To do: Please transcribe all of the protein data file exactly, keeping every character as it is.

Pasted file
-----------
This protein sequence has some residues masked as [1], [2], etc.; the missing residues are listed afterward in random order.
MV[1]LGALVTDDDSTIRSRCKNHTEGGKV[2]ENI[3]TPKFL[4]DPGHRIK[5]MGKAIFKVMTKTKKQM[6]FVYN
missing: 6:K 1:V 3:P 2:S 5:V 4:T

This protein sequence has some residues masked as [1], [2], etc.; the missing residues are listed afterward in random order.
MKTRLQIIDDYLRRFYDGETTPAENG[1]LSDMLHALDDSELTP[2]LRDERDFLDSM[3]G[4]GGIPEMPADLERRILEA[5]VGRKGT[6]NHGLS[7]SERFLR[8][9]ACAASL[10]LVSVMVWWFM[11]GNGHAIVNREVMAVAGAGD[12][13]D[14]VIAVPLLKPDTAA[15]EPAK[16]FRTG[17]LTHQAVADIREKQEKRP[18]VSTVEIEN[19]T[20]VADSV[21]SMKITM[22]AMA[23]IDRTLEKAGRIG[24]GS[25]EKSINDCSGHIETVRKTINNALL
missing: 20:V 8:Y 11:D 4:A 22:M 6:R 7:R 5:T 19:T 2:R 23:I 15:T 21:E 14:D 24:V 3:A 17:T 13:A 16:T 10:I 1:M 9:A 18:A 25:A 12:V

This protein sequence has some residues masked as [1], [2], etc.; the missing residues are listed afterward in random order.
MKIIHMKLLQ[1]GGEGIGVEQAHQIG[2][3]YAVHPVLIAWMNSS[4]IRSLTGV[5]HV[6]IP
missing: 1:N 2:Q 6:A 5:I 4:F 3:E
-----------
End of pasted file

This protein sequence has some residues masked as [1], [2], etc.; the missing residues are listed afterward in random order.
MV[1]LGALVTDDDSTIRSRCKNHTEGGKV[2]ENI[3]TPKFL[4]DPGHRIK[5]MGKAIFKVMTKTKKQM[6]FVYN
missing: 6:K 1:V 3:P 2:S 5:V 4:T

This protein sequence has some residues masked as [1], [2], etc.; the missing residues are listed afterward in random order.
MKTRLQIIDDYLRRFYDGETTPAENG[1]LSDMLHALDDSELTP[2]LRDERDFLDSM[3]G[4]GGIPEMPADLERRILEA[5]VGRKGT[6]NHGLS[7]SERFLR[8][9]ACAASL[10]LVSVMVWWFM[11]GNGHAIVNREVMAVAGAGD[12][13]D[14]VIAVPLLKPDTAA[15]EPAK[16]FRTG[17]LTHQAVADIREKQEKRP[18]VSTVEIEN[19]T[20]VADSV[21]SMKITM[22]AMA[23]IDRTLEKAGRIG[24]GS[25]EKSINDCSGHIETVRKTINNALL
missing: 20:V 8:Y 11:D 4:A 22:M 6:R 7:R 5:T 19:T 2:R 23:I 15:T 21:E 14:D 24:V 3:A 17:T 13:A 16:T 10:I 1:M 9:A 18:A 25:A 12:V

This protein sequence has some residues masked as [1], [2], etc.; the missing residues are listed afterward in random order.
MKIIHMKLLQ[1]GGEGIGVEQAHQIG[2][3]YAVHPVLIAWMNSS[4]IRSLTGV[5]HV[6]IP
missing: 1:N 2:Q 6:A 5:I 4:F 3:E